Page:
Over a hundred years of Service to the Filipino
The University of the Philippines was founded on June 18, 1908 through Act No. 1870 of the Philippine Assembly. UP was the result of the Secretary of Public Instruction, William Morgan Shuster’s recommendation to the Philippine Commission, the upper house of the Philippine Assembly.
The Act authorized the Governor General to establish the University of the Philippines in the “city of Manila, or at any point he may deem most convenient.” The UP was to give “advanced instruction in literature, philosophy, the sciences and arts, and to give professional and technical training” to every qualified student regardless of “age, sex, nationality, religious belief and political affiliation.”
The early years
UP opened its doors at Calle Isaac Peral (now United Nations Avenue) and Padre Faura in downtown Manila in 1909 with the School of Fine Arts; the College of Liberal Arts; the College of Medicine; the College of Veterinary Medicine; the College of Engineering; the College of Law; and the College of Agriculture in Los Ba?os, Laguna.
Its first president was American Murray Simpson Bartlett, who vowed that UP must be “for the Filipino” and that it must be “supported by the people’s money” with a charter framed by the people’s representatives and “its hope based on the confidence and sympathy of the people.”
In 1915, lawyer Ignacio Villamor would be chosen as president of the university. He would be the first Filipino to lead what had then grown to become the Philippines’ premier higher educational institution. Under Villamor, UP continued to grow with the addition of units such as the Conservatory of Music; the University High School; the College of Education; and the Junior College in Cebu City.
In 1935, UP’s famous statue, the Oblation, was installed at the Manila campus. The statue was the creation of National Artist Guillermo Tolentino on his interpretation of the second stanza of Dr. Jose Rizal’s “Mi Ultimo Adios.”
The transfer to Diliman
The Second World War saw the destruction of several buildings of UP in Manila and Los Ba?os, Cebu and Iloilo. In 1947, the Philippine General Hospital formally became a part of UP through Executive Order No. 94. In 1948, under the stewardship of UP President Bienvenido Gonzales, much of the UP was transferred from its campus in Manila to bigger campus in Diliman, Quezon City.
The 50’s and 60’s saw the transformation of UP from the brainchild of the American hopes and dreams for the Philippines into a bastion of intense nationalism. UP President Vicente Sinco preserved the university’s integrity from communist paranoia and partisan politics while UP President Carlos P. Romulo introduced Filipinism, student activism and faculty dissent.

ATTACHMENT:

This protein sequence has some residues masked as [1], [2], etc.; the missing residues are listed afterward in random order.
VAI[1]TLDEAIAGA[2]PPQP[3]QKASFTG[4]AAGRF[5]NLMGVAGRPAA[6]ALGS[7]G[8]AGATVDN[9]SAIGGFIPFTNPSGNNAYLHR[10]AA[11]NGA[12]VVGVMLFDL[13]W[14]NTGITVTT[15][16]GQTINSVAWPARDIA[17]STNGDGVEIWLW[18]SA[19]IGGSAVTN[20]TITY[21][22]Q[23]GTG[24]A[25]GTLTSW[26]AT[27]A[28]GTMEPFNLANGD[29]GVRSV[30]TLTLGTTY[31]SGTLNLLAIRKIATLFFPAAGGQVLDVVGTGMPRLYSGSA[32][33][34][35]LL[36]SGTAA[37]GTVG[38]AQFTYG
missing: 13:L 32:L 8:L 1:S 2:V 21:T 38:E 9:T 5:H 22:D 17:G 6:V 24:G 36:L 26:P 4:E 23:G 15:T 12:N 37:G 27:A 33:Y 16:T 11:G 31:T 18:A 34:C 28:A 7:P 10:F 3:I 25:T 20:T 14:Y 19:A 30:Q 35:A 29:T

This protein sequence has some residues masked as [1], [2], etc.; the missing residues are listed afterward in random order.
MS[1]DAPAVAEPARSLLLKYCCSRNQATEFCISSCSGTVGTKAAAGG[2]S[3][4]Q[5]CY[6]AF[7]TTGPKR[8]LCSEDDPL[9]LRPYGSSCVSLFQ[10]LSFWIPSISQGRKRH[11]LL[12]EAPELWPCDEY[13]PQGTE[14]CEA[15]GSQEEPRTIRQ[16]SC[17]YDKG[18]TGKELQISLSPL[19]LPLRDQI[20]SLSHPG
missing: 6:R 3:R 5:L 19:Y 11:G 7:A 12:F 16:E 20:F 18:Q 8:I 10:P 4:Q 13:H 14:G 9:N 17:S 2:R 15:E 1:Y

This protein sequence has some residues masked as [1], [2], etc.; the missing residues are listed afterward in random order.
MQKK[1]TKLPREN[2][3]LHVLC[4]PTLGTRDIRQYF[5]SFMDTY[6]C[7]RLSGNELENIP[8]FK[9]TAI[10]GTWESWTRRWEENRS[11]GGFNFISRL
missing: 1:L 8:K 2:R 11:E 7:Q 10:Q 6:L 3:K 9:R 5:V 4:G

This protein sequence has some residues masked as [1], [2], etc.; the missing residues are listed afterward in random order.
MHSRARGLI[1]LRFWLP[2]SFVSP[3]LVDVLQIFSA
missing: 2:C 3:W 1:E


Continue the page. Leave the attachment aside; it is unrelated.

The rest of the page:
1971 was the year when the Diliman Republic became the Diliman Commune. From January to February, the campus became a battleground between militant students protesting the deteriorating conditions of the country, and policemen. The students completely barricaded the campus and established full control of the facilities. There were several attempts by the police to assault the campus, but they were unsuccessful.
In the succeeding years, UP has expanded much by establishing campuses and units in Baguio City; Miag-ao Iloilo; Tacloban City; San Fernando, Pampanga; Mintal, Davao; and the Open University based in Los Ba?os, Laguna.
Into the next century
Much has changed in UP over the past 100 years. From one campus in Manila, it now has eight constituent universities with 17 campuses all over the country; it has 258 undergraduate programs; and 438 graduate programs with students from almost every region in the country.
On April 29, 2008, President Gloria Macapagal Arroyo signed the new UP Charter or Republic Act 9500. Efforts for the enactment of a new UP Charter go back to the term of UP President Edgardo Angara and were further studied during the term of UP President Jose Abueva. With the new mandate, the university faces the challenges of the 21st century by continuously exercising its distinctive leadership in higher education and development.
From the education of ordinary Filipinos under Americans at the time of UP President Bartlett to its journey onto another century under the stewardship of President Danilo Lardizabal Concepcion, the university has produced at least 37 National Scientists; at least 39 National Artists; 7 out of the 16 Presidents of the Republic; 13 Chief Justices of the Supreme Court; at least 15,000 doctors; 8,000 lawyers; 15,000 engineers; 23,000 teachers and hundreds of thousands of graduates in other academic fields.